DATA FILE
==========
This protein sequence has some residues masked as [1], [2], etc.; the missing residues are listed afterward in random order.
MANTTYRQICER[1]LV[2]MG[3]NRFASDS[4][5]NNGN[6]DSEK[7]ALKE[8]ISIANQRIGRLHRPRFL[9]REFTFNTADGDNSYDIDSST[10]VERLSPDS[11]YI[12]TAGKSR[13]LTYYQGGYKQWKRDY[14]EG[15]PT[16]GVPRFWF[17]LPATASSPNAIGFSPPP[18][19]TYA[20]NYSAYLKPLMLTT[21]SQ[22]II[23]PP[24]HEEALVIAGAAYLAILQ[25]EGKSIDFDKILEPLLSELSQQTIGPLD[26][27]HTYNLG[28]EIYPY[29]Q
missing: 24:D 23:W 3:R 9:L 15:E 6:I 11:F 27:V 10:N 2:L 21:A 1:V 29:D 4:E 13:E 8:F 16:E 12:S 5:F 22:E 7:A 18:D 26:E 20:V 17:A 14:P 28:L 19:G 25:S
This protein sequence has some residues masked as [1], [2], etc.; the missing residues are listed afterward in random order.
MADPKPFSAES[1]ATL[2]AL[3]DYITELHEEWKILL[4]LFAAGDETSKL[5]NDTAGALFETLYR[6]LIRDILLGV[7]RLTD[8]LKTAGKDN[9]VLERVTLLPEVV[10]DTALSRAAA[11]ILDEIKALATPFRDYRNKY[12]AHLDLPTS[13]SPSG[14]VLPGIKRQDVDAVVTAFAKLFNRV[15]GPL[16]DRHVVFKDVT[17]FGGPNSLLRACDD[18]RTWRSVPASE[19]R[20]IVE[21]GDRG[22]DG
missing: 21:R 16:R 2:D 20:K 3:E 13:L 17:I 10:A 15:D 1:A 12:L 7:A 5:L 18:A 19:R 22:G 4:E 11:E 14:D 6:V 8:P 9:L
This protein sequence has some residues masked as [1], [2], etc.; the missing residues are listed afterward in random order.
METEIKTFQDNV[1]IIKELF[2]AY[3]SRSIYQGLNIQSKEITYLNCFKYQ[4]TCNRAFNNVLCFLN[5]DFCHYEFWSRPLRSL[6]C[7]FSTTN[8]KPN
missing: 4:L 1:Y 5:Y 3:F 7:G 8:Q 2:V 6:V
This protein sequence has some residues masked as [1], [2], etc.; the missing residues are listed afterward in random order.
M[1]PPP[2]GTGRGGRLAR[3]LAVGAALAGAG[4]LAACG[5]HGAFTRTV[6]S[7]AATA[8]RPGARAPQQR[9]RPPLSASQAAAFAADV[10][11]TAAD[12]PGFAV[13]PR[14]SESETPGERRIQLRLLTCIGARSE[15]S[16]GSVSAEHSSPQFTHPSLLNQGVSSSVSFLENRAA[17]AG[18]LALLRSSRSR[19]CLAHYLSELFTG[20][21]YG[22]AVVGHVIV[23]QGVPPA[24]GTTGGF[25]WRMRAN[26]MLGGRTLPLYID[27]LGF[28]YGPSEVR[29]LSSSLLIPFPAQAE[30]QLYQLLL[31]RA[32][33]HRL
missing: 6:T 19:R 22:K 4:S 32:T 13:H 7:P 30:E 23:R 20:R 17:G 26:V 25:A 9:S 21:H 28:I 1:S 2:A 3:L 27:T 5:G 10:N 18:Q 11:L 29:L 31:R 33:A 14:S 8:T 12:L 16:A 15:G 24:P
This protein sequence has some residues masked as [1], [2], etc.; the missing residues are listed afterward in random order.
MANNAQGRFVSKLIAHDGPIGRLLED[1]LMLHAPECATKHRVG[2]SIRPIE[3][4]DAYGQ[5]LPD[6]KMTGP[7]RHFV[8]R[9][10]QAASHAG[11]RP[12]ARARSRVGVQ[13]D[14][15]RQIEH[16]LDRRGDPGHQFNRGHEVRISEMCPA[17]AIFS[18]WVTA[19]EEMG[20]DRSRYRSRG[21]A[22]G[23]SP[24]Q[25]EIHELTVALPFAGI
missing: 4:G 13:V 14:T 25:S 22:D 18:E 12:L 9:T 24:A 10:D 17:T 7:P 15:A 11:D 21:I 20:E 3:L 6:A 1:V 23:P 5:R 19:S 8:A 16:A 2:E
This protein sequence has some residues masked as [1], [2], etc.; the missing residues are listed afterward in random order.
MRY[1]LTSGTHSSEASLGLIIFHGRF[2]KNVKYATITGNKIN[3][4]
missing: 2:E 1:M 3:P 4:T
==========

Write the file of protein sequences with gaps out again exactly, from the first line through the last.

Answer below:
This protein sequence has some residues masked as [1], [2], etc.; the missing residues are listed afterward in random order.
MANTTYRQICER[1]LV[2]MG[3]NRFASDS[4][5]NNGN[6]DSEK[7]ALKE[8]ISIANQRIGRLHRPRFL[9]REFTFNTADGDNSYDIDSST[10]VERLSPDS[11]YI[12]TAGKSR[13]LTYYQGGYKQWKRDY[14]EG[15]PT[16]GVPRFWF[17]LPATASSPNAIGFSPPP[18][19]TYA[20]NYSAYLKPLMLTT[21]SQ[22]II[23]PP[24]HEEALVIAGAAYLAILQ[25]EGKSIDFDKILEPLLSELSQQTIGPLD[26][27]HTYNLG[28]EIYPY[29]Q
missing: 24:D 23:W 3:R 9:L 15:E 6:I 11:F 27:V 10:N 2:L 21:A 1:V 29:D 4:E 13:E 8:F 16:E 12:S 5:F 22:E 7:A 18:D 26:E 20:V 17:A 14:P 28:L 19:G 25:S
This protein sequence has some residues masked as [1], [2], etc.; the missing residues are listed afterward in random order.
MADPKPFSAES[1]ATL[2]AL[3]DYITELHEEWKILL[4]LFAAGDETSKL[5]NDTAGALFETLYR[6]LIRDILLGV[7]RLTD[8]LKTAGKDN[9]VLERVTLLPEVV[10]DTALSRAAA[11]ILDEIKALATPFRDYRNKY[12]AHLDLPTS[13]SPSG[14]VLPGIKRQDVDAVVTAFAKLFNRV[15]GPL[16]DRHVVFKDVT[17]FGGPNSLLRACDD[18]RTWRSVPASE[19]R[20]IVE[21]GDRG[22]DG
missing: 21:R 16:R 2:D 20:K 3:E 13:L 17:I 10:A 15:D 1:A 12:L 7:A 5:L 18:A 19:R 22:G 4:E 11:E 14:D 6:V 8:P 9:L
This protein sequence has some residues masked as [1], [2], etc.; the missing residues are listed afterward in random order.
METEIKTFQDNV[1]IIKELF[2]AY[3]SRSIYQGLNIQSKEITYLNCFKYQ[4]TCNRAFNNVLCFLN[5]DFCHYEFWSRPLRSL[6]C[7]FSTTN[8]KPN
missing: 4:L 1:Y 5:Y 3:F 7:G 8:Q 2:V 6:V
This protein sequence has some residues masked as [1], [2], etc.; the missing residues are listed afterward in random order.
M[1]PPP[2]GTGRGGRLAR[3]LAVGAALAGAG[4]LAACG[5]HGAFTRTV[6]S[7]AATA[8]RPGARAPQQR[9]RPPLSASQAAAFAADV[10][11]TAAD[12]PGFAV[13]PR[14]SESETPGERRIQLRLLTCIGARSE[15]S[16]GSVSAEHSSPQFTHPSLLNQGVSSSVSFLENRAA[17]AG[18]LALLRSSRSR[19]CLAHYLSELFTG[20][21]YG[22]AVVGHVIV[23]QGVPPA[24]GTTGGF[25]WRMRAN[26]MLGGRTLPLYID[27]LGF[28]YGPSEVR[29]LSSSLLIPFPAQAE[30]QLYQLLL[31]RA[32][33]HRL
missing: 6:T 19:R 22:K 4:S 32:T 13:H 7:P 30:E 23:R 20:R 17:G 26:V 25:A 9:S 21:H 28:I 1:S 2:A 3:L 27:T 5:G 10:N 18:Q 11:L 29:L 31:R 33:A 14:S 8:T 12:L 16:A 15:G 24:P
This protein sequence has some residues masked as [1], [2], etc.; the missing residues are listed afterward in random order.
MANNAQGRFVSKLIAHDGPIGRLLED[1]LMLHAPECATKHRVG[2]SIRPIE[3][4]DAYGQ[5]LPD[6]KMTGP[7]RHFV[8]R[9][10]QAASHAG[11]RP[12]ARARSRVGVQ[13]D[14][15]RQIEH[16]LDRRGDPGHQFNRGHEVRISEMCPA[17]AIFS[18]WVTA[19]EEMG[20]DRSRYRSRG[21]A[22]G[23]SP[24]Q[25]EIHELTVALPFAGI
missing: 4:G 13:V 14:T 25:S 22:D 18:E 12:L 9:T 24:A 10:D 17:T 7:P 15:A 11:D 21:I 20:E 3:L 6:A 1:V 23:P 5:R 19:S 8:A 16:A 2:E
This protein sequence has some residues masked as [1], [2], etc.; the missing residues are listed afterward in random order.
MRY[1]LTSGTHSSEASLGLIIFHGRF[2]KNVKYATITGNKIN[3][4]
missing: 2:E 1:M 3:P 4:T